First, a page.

John Winning, the founder of Appliances Online and the CEO of Winning Appliances, says the failure of the Woolworths-run Masters chain isn’t a surprise.
He says consumers already had an established hardware offering from Bunnings and Masters failed to deliver a point of difference.
“Their aggressive store rollout, paired with an inability to differentiate the business, presented a number of challenges,” Winning writes in his blog today.
Woolworths has announced it’s closing its Masters stores by December 11 and selling off the property.
The Masters business has been losing about $200 million a year, unlike main competitor Bunnings which is a major contributor to profits at its owner Wesfarmers.
Writedowns of more than $4 billion before tax on its hardware business and flat supermarket sales brought Woolworths to its worst loss in 20 years.
The shut down was driven by Brad Banducci who was appointed CEO in February. He made exiting the home improvement business a top priority.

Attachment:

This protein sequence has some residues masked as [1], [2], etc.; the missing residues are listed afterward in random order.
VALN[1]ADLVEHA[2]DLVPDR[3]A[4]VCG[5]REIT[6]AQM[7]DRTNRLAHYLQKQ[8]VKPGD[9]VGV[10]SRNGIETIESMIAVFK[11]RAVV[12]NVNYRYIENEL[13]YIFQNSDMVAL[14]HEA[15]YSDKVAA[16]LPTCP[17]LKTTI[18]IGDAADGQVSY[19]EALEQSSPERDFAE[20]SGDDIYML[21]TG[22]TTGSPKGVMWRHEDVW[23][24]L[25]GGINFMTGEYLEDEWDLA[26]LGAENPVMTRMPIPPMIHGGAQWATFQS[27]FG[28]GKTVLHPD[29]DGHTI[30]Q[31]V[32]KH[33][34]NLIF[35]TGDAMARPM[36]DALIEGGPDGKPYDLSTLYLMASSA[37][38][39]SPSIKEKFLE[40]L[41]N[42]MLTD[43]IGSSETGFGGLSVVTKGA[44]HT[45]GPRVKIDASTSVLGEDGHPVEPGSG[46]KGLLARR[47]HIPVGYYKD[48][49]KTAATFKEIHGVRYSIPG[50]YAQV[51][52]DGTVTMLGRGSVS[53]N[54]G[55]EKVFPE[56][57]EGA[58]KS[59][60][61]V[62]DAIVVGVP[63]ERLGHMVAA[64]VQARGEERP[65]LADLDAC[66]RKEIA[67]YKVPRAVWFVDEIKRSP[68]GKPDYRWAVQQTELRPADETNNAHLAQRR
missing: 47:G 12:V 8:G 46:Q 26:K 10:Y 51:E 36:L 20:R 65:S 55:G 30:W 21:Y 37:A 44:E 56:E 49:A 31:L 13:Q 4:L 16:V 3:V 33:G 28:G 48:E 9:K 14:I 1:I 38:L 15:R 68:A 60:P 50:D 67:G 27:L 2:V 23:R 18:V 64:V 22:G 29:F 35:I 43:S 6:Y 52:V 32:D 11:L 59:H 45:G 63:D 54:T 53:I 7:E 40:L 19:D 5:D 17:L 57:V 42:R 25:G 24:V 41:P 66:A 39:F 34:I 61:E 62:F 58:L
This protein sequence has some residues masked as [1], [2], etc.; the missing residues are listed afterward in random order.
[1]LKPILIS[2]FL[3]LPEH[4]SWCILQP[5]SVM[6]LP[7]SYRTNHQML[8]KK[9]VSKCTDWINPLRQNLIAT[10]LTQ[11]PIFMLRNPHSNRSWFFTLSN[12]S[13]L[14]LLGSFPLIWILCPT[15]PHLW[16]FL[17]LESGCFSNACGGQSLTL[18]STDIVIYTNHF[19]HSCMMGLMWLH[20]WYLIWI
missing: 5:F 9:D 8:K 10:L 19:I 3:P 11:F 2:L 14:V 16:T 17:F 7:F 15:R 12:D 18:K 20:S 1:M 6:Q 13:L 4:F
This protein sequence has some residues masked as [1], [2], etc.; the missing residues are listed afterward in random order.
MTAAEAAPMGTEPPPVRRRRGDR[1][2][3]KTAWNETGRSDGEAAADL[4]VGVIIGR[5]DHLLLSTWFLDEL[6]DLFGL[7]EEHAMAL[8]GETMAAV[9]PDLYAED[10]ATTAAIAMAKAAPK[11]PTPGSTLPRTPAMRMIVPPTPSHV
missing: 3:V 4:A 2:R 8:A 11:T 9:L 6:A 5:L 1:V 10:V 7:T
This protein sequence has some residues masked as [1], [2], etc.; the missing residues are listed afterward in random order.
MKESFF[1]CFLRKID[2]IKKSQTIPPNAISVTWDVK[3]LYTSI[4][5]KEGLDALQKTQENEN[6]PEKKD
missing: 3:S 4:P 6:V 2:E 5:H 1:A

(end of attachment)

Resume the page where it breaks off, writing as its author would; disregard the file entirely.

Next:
The jobs of 7700 people are on the line at Masters. Woolworths says it will work hard to find employees jobs within the group or it will pay full redundancy.
A consortium — Aurrum Group, Spotlight Group and Chemist Warehouse — will buy the 61 Masters stores and 21 development sites.
They plan to turn the sites into multi-tenant, large format centres.
“It’s not surprising that they have taken this approach,” John Winning says.
“As retailers with different businesses, the multi tenant format allows them to house their own brands whilst providing customers with the convenience of other complimentary retail offerings.
“It’s an existing formula that makes sense. However, it’s important to acknowledge that Australians don’t want more of the same thing. Customers crave new brands and experiences that raise the bar and exceed expectations.
“After much of the same, hopefully we will see the centres house some new brands that customers can get excited about.”